Wednesday, November 24, 2021

In Which I Read a Book That is Way (Way, Way, Way) Over My Head (Personal Testimonial)

 

 


I avoided science in school. I took every advanced class I could take in every subject (even math!) except science. I made my first C when I was in sixth grade, and it was in this awful science class that I decided ever after that I hated science and that I would avoid science.

Until now. Suddenly, in the last few years, I've started reading everything I can about science. Butterflies...oak trees...climate change...oceans...moss...citizen science...octopi...birds...these are just some of the subjects I've read about in 2021.

And today I'm reading She Has Her Mother's Laugh: The Powers, Perversions, and Potential of Heredity. Heredity, folks. This book is about DNA and genes and mitochondria and lots and lots of other things that are unfamiliar to me. 

Let me say that again: I am reading a book about things I know nothing about. 

And I love it. Even though I don't understand much of what the author is talking about.

I thought it might help me to take a closer look at some of the key vocabulary from the book. But, it turns out, the glossary in the back of the book really just gives you the run-around. Example:

DNA: The double-stranded molecule that encodes genes.
Gene: A segment of DNA that encodes a protein...

See what I'm saying? Not really helpful.

Instead, I'm just going with the whole idea of DNA and genes as...well, let's just call them things...things that control how a person or another...let's just say creature...creature turns out. 

And it turns out that I can read an entire 600+ page book about heredity without the faintest idea of what I'm really reading about. 

And did I tell you that I love it? Yes, I love it.

Here are a few more words that I really don't understand...but nevertheless find quite intriguing...from the book:

Mosaicism: Genetic variation among somatic and germ cells in a single multicellular organism.

Single-nucleotide polymorphism: A site in DNA where a single base varies in a population.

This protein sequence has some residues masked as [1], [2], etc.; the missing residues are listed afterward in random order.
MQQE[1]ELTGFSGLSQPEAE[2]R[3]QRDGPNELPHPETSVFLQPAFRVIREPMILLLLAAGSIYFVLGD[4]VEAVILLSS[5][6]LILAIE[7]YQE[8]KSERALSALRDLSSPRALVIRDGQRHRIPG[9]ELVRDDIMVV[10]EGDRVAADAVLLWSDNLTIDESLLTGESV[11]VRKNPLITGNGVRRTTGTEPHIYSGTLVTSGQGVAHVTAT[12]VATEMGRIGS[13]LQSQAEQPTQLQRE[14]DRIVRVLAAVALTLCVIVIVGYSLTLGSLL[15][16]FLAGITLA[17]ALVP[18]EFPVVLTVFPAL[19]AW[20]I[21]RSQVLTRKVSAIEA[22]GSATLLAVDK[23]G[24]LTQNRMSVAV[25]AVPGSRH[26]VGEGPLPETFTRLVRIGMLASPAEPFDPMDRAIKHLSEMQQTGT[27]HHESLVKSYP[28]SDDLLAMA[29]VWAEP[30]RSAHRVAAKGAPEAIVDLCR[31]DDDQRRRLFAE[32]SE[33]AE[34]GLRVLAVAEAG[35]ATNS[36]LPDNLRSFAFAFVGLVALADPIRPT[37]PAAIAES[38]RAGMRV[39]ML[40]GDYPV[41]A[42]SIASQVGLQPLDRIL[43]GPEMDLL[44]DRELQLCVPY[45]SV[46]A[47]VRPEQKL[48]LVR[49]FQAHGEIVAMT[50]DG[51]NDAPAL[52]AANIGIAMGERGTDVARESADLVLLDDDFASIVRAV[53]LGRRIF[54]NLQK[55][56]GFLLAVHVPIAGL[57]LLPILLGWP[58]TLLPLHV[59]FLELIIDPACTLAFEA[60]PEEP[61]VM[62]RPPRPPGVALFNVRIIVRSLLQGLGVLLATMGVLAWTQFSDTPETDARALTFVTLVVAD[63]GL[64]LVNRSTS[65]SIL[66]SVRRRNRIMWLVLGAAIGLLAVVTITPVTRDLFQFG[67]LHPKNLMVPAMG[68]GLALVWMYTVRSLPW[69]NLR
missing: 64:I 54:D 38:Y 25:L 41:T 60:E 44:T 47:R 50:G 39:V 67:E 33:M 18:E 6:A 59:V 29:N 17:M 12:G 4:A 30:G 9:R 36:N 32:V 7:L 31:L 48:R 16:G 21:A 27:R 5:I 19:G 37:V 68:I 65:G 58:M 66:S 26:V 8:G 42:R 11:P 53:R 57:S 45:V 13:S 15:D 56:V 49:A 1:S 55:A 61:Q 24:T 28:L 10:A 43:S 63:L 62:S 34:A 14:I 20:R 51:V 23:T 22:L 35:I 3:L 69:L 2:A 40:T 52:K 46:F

Methylation: An epigenetic mechanism to silence a gene through the addition of a methyl group (-CH3) to a site on a DNA molecule. 


Before I go, let me remind you that I love this book. And, trust me, you will, too. Even if you, like me, are completely clueless about the workings of the tiniest parts of our beings.


Have you ever read a book that was way (way, way, way) over your head?



Wondrous Words Wednesday is a weekly meme where you can share new words that you’ve encountered, or spotlight words you love.  Feel free to get creative! It was first created by Kathy over at Bermuda Onion and is now hosted at Elza Reads.

17 comments:

  1. I love this! And science too- although I'm very much a general science person lol. Once I hit Chemistry in high school I started having trouble, so I can relate. :)

    This sounds great.

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  2. Mosaicism means you can have different entities in one form, like those cats you get that are one colour one side and one the other, with a line down their face. Intersex folk can have xx and xy chromosomes in different cells in their bodies (I learned last week) so testing just one doesn't help. Does that help at all, though?

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  3. Heredity and Genetics are a fascinating field for sure!! I think I'll probably also don't really understand a lot of what I'm reading, but I can bet you will love it too.

    Thanks for taking part in WWW! I am still thinking of what to do to promote it a bit more. December is just, just just around the corner and then I will have a bit more time on my hands to play around.